Let us know your ideas in the comments, on the wiki (wiki account handed out on request, if you don't already have one) or the geeklog-devel mailing list. Help us find some cool and useful projects to attract lots of great students :)
August 16, two weeks ago already, marked the end of the coding period for this year's incarnation of the Google Summer of Code. We'd like to take this opportunity to thank our students, Stan, Vlad, Adeka and Tim, for their hard work and dedication. It's been a long, productive summer and the team will be working hard to finish and polish up the new features. Look for them in one of the upcoming releases.
Google has just announced the list of accepted students for this year's incarnation of the Google Summer of Code. For Geeklog, the accepted students and their projects are:
Congratulations to Akeda, Stan, Tim, and Vlad, and we're looking forward to working with you during the summer. To further improve communications with our students, we will also assign each of them a co-mentor this year. Thanks to Tom Homer and Ben (aka cordiste) for helping out in this new role.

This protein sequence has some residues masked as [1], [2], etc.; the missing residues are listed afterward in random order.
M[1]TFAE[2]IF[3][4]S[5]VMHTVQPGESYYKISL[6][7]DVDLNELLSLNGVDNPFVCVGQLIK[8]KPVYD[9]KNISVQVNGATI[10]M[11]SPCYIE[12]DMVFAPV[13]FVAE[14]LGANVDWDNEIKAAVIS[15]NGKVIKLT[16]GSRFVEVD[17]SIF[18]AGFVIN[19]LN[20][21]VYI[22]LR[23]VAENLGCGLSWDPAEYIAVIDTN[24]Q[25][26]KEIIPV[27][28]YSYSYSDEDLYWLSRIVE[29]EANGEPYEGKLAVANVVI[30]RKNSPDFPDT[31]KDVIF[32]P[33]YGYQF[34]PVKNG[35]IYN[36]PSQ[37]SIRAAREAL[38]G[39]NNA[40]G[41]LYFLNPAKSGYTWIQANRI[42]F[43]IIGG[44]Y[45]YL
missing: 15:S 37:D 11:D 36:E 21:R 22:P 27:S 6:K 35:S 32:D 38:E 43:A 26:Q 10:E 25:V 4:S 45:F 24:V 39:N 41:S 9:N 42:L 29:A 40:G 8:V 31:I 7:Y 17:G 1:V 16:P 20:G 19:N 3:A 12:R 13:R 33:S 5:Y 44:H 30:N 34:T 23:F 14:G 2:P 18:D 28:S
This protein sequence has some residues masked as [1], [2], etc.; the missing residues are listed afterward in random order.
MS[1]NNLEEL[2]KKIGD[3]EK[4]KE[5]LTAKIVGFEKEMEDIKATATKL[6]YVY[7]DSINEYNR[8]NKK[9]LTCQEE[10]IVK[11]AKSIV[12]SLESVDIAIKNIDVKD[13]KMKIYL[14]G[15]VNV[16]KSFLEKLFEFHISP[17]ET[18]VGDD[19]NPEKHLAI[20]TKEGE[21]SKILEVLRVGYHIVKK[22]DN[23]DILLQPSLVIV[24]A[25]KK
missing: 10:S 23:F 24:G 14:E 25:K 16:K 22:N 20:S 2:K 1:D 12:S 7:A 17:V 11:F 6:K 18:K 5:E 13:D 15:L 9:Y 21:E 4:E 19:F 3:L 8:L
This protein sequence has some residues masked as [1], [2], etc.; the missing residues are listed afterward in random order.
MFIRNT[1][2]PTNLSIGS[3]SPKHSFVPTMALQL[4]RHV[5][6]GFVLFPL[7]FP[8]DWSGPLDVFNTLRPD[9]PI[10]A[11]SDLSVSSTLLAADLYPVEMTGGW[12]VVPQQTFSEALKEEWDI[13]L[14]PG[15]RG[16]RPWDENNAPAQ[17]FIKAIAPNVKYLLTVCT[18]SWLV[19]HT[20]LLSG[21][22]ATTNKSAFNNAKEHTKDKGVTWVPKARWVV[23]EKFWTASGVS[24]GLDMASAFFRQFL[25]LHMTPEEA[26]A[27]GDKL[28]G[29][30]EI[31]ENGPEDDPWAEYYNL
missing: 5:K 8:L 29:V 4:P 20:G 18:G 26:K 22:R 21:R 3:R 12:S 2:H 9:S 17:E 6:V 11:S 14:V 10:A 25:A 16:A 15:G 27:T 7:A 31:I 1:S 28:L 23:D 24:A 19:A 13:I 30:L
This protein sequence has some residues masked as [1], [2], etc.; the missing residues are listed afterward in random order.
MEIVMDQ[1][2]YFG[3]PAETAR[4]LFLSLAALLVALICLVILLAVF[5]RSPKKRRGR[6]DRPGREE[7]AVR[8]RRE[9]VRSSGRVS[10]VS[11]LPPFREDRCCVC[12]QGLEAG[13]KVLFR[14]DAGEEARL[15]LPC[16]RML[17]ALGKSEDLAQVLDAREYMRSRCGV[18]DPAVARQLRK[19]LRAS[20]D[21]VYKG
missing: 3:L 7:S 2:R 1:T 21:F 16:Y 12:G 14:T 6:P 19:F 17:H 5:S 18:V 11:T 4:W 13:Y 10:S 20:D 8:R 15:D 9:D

Thanks (again) to all those who applied and sorry to those who didn't make the cut. We had almost 50% more applications this year but had opted to go with fewer students, which made decisions especially hard. Please feel free to contact us with any questions regarding your application.
Google Summer of Code is a program that offers student developers stipends to write code for various open source projects. Historically, the program has brought together over 3,400 students with over 200 open source projects, to create millions of lines of code. The program, which kicked off in 2005, is now in its sixth year.
Student applications will be accepted starting March 29. Students interested in working on Geeklog, please have a look at our ideas page and feel free to use any of the contacts listed there to get in touch, starting now. Also, don't forget to check out Google's extensive FAQ.
We're very happy to be back in the Summer of Code and would like to thank Google for having us again. We're also looking forward to working with students over the next couple of weeks (during the application phase and beyond). So now let's hear all those great ideas you have for Geeklog :)